1. Introduction

Submitted by libcom on October 28, 2005


A) Towards a critical reassessment of Marx There was once a little sung refrain that went as follows: The 'communist world' is not communist: the 'free world' is not free. In the wake of the break up of the 'communist world' this has been all but drowned out by the triumphant cries of the ideologists of the Western bourgeoisie. We have been told that capitalism, the market and democracy have finally won; that communism is dead; that history is now well and truly at an end! But are we to accept that there is nothing left beyond the eternal rule of capitalism? Are we to believe that there is no hope of anything better than this alien world? Is there nothing left to play for than the tired old postmodernist jukebox?

No, on the contrary, if nothing else the fall of the Eastern Bloc has put paid to all the old illusions of 'existing socialist societies' and the inanities of so- called 'degenerate workers' states'. Now it is clear there is no 'Russian gold', only ourselves, the 'enemy within'. The way has been cleared for the reconstruction of communism; for the rebirth of the real negation of capitalism that first came of age with the First International more than a hundred years ago.

Yet, with the final collapse of Soviet Marxism, any such reconstruction of communism demands more than ever a critical reassessment of its most lucid theoretical exponent -- Karl Marx. Yet, as Paul Cardan(1) pointed out in the wake of the 'destalinization' of the 1950s, can a theory that sought not merely to interpret the world but to change it be separated from its own consequences? Can we simply return to a 'true' Marx unsullied by the iniquities of Stalin? Indeed not. But at the same time we cannot just as simply reject Marx out of hand.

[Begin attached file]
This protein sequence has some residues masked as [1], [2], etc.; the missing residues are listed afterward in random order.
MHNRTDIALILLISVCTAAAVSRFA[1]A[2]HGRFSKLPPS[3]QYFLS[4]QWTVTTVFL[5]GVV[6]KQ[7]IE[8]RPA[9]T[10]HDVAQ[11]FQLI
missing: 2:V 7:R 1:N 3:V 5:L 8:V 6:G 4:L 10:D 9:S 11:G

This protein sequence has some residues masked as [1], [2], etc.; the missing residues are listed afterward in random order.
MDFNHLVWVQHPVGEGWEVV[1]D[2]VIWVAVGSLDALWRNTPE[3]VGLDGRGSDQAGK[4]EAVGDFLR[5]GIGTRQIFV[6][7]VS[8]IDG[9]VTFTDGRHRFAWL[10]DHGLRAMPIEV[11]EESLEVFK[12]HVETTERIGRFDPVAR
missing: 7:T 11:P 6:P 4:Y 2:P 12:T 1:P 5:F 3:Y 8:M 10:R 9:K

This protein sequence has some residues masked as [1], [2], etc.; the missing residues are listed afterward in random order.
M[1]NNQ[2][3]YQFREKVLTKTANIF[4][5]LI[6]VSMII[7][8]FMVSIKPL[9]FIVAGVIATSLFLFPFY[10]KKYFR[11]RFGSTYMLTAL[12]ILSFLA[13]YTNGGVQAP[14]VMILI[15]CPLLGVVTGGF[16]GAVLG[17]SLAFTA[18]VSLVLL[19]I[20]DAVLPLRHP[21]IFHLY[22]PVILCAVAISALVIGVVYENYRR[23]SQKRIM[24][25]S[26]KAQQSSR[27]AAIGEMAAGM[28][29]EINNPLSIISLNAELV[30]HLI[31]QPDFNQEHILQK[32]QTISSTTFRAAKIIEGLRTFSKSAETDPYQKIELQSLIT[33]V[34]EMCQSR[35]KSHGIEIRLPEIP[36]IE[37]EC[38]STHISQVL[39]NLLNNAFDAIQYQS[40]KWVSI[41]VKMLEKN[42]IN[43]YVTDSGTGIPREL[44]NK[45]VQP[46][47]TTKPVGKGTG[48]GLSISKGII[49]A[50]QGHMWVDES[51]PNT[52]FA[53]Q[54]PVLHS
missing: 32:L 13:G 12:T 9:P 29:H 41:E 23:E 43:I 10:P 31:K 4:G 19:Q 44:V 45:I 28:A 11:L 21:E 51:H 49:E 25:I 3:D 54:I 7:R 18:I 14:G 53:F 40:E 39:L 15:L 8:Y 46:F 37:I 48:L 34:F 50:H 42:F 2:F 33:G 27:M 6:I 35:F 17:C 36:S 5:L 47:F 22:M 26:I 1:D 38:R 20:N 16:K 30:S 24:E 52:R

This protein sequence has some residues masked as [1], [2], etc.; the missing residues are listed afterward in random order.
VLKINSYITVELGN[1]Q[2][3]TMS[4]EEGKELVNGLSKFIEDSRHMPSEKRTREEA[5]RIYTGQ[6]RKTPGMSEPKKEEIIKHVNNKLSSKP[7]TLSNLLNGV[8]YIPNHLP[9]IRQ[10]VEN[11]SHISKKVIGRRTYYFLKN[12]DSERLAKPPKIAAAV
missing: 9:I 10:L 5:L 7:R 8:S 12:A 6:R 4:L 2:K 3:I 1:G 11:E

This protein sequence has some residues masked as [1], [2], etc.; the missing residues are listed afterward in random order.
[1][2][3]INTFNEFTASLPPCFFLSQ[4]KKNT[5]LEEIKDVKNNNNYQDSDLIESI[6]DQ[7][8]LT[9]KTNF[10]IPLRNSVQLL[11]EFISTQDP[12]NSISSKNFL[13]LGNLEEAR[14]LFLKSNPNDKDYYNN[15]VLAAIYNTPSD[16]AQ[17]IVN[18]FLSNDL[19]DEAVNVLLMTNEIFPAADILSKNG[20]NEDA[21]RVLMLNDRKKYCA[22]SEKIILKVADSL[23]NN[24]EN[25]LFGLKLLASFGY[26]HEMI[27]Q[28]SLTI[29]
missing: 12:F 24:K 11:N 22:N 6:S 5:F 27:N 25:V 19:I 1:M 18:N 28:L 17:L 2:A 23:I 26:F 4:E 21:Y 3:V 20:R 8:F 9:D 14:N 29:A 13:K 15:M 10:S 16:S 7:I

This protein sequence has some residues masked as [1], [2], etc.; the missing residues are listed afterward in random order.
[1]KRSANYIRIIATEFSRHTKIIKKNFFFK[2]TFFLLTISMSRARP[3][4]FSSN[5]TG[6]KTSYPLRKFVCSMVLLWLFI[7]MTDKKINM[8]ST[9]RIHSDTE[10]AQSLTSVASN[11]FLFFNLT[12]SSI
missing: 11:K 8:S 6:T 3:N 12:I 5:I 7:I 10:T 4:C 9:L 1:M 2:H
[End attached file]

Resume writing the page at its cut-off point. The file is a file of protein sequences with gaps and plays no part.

Marx, with his efforts to reproduce the 'concrete in thought', has provided the most lucid theory of the essential movement of capitalist society which has now come to dominate the globe and within which we are all obliged to live. Indeed, as Mandel has pointed out: When Volume I of Capital was first published, capitalist industry, though predominant in a few Western European countries, still appeared as an isolated island encircled by a sea of independent farmers and handicraftsmen which covered the whole world, including the greater part even of Europe...

Since Marx wrote, capitalist technology and industry have indeed spread all over the world.

(Capital*I, p. 11) Hence: Today's Western world is much nearer to the 'pure' model of Capital than the world in which it was composed. (Capital *I, p. 12) Marx, therefore, cannot be confined to the nineteenth century as many would like to have it. Indeed, there can be no final farewell to Marx so long as capitalism persists.

Yet nevertheless, it cannot be denied that Marx's theoretical efforts were delimited by the limitations of his own epoch. Most importantly, as Debord once pointed out, as a revolutionary theory that sought to practically transform the world, Marx's theory was confined by the very weakness of the revolutionary practice of his time: The weakness of Marx's theory is naturally the weakness of the revolutionary struggle of the proletariat of his time. The working class did not set off the permanent revolution in Germany of 1848; the Commune was defeated in isolation.